Recession seen ending in '09; then economists see uneven ride

More than 90% of economists predict the recession will end this year, although the recovery is likely to be bumpy.

That assessment came from leading forecasters in a survey by the National Association for Business Economics released Wednesday. It is generally in line with the outlook from Federal Reserve Chairman Ben Bernanke and his colleagues.

About 74% of the forecasters expect the recession — which started in December 2007 and is the longest since World War II — to end in the third quarter. Another 19% predict the turning point will come in the final three months of this year, and the remaining 7% believe the recession will end in the first quarter of 2010.

"While the overall tone remains soft, there are emerging signs that the economy is stabilizing," said NABE President Chris Varvares, head of Macroeconomic Advisers. "The economic recovery is likely to be considerably more moderate than those typically experienced following steep declines."

One of the major forces that plunged the economy into a recession was the financial crisis that struck with force last fall and was the worst since the 1930s. Economists say recoveries after financial crises tend to be slower.

Against that backdrop, unemployment will climb this year even if the economy is rebounding, the NABE forecasters predict. Companies won't be in a rush to hire until they feel certain any recovery is firmly rooted.

For all of this year, the forecasters said the unemployment rate should average 9.1%, a big jump from 5.8% last year and up from its current quarter-century peak of 8.9%. If NABE forecasters are right, it would be the highest since a 9.6% rate in 1983, when the country was struggling to recover from a severe recession.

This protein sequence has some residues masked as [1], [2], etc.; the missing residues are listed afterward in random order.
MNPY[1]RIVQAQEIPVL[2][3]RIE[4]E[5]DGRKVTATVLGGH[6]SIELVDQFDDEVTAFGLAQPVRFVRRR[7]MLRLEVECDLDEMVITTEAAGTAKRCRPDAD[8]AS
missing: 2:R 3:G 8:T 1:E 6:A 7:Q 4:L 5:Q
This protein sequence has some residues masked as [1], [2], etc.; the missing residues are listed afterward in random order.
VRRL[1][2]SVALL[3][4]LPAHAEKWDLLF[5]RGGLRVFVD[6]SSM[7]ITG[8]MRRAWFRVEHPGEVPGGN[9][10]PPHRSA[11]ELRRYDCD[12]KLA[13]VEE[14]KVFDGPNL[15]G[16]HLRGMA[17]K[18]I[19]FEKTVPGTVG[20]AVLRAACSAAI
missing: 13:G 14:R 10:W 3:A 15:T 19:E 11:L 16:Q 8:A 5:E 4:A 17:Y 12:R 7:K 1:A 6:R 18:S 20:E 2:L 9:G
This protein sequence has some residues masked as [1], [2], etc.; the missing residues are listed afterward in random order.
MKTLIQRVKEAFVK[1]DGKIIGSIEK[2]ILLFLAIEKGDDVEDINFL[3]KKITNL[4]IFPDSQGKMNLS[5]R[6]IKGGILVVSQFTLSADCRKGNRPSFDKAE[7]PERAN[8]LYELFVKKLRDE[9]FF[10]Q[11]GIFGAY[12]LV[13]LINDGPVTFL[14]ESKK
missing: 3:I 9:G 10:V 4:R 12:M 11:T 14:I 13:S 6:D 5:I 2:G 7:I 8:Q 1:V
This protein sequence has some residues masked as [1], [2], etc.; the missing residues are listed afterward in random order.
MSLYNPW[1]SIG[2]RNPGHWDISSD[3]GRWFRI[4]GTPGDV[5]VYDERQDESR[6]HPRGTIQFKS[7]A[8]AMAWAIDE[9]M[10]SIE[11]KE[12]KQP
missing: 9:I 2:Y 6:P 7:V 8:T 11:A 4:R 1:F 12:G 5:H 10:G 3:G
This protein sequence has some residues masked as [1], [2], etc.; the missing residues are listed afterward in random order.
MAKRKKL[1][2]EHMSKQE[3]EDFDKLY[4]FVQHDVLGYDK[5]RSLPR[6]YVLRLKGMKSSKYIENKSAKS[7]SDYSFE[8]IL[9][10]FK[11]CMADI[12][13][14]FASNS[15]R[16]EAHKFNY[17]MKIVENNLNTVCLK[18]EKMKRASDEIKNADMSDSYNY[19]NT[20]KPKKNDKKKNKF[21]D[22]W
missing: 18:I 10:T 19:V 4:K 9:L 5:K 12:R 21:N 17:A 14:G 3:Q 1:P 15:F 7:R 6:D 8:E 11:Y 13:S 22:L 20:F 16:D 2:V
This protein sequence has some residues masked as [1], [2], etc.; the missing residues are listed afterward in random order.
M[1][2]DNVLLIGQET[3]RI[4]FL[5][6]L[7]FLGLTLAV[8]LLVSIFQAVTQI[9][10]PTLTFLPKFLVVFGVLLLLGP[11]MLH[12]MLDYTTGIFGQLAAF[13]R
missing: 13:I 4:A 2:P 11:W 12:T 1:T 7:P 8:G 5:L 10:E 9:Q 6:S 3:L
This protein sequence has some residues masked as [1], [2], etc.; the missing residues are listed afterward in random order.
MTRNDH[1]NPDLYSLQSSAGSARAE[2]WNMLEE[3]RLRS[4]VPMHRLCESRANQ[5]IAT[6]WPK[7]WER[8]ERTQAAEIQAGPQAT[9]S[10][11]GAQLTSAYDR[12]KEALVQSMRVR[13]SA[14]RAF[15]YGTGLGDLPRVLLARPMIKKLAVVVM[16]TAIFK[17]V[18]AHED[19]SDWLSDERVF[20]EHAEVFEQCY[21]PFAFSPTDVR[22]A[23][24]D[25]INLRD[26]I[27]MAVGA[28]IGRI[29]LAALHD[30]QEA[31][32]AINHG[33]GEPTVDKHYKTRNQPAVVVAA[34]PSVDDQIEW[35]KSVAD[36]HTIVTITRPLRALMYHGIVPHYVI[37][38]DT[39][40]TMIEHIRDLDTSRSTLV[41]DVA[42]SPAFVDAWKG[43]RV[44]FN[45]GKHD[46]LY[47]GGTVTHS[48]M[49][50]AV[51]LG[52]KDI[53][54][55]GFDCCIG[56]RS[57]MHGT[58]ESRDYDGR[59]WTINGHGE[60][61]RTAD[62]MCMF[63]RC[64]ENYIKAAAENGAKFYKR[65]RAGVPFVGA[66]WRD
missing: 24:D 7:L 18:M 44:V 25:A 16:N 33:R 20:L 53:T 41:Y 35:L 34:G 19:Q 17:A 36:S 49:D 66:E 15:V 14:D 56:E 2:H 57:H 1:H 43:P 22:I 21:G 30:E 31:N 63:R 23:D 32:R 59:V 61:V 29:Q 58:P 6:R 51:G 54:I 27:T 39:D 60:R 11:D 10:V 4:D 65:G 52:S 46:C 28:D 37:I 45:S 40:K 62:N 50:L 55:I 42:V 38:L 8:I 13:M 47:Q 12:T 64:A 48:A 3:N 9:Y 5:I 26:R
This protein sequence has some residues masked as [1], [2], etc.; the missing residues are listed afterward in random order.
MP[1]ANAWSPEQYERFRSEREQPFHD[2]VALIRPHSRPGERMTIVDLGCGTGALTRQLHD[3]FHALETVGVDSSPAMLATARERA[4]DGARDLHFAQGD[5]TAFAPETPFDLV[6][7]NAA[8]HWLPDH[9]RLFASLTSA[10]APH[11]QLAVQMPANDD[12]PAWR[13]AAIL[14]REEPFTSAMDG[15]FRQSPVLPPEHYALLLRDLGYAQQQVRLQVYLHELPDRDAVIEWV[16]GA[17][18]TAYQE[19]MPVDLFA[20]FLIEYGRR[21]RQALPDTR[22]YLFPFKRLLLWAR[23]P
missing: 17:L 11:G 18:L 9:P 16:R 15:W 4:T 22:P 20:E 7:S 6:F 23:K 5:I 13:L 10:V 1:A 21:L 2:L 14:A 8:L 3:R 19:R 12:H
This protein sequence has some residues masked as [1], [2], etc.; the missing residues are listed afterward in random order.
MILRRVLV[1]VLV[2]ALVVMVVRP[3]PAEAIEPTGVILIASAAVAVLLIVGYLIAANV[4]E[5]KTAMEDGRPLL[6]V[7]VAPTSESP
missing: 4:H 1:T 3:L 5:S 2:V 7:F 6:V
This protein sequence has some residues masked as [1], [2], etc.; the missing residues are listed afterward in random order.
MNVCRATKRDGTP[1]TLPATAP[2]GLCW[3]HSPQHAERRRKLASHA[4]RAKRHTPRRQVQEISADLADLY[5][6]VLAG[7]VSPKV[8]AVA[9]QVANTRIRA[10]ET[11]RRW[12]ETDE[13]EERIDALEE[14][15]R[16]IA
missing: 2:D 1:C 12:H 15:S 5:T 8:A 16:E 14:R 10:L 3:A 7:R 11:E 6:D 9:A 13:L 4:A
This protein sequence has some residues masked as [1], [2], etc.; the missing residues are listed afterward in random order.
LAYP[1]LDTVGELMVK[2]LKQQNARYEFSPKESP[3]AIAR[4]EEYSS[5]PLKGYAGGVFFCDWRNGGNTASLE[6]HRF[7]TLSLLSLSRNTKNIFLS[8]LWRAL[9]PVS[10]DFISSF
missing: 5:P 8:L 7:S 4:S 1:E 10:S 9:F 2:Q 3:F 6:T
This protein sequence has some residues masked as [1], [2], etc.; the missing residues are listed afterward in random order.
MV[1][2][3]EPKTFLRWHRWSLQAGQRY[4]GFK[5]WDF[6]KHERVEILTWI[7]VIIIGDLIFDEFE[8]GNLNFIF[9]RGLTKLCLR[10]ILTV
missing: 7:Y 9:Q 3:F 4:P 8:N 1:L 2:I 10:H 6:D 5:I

Some forecasters thought the unemployment rate could rise as high as 10.7% in the second quarter of next year. The NABE outlook from 45 economists was conducted April 27 through May 11.

General Motors, chemical company DuPont and Clear Channel Communications were among the companies announcing mass layoffs during the survey period.

With joblessness rising, consumers, — major shapers of overall economic activity, — will likely stay cautious, making for a tepid turnaround. And given the big bite the recession has taken out of household wealth, notably the values of homes and investment portfolios, consumers probably will stay subdued for some time.

Seventy-one percent of the forecasters believe a more thrifty consumer will be around for at least the next five years. Americans' personal savings rate edged up to 4.2% in March, marking the first time in a decade that the savings rate has been above 4% for three straight months.

Even as the NABE forecasters believe the country will emerge from recession later this year, they also predict the economy's overall performance in 2009 will be rotten.

The economy should contract 2.8% this year, the forecasters said in updated projections. That's worse than the 1.9% drop they forecast in late February. If they are right, it would mark the worst annual contraction since 1946, when economic activity fell by 11%.

Still, the forecasters believe the worst is already behind the country in terms of lost economic activity.

The economy shrank at a 6.1% annualized pace in the first three months of this year, on top of a 6.3% decline in the final three months of last year, the worst six-month performance in 50 years.

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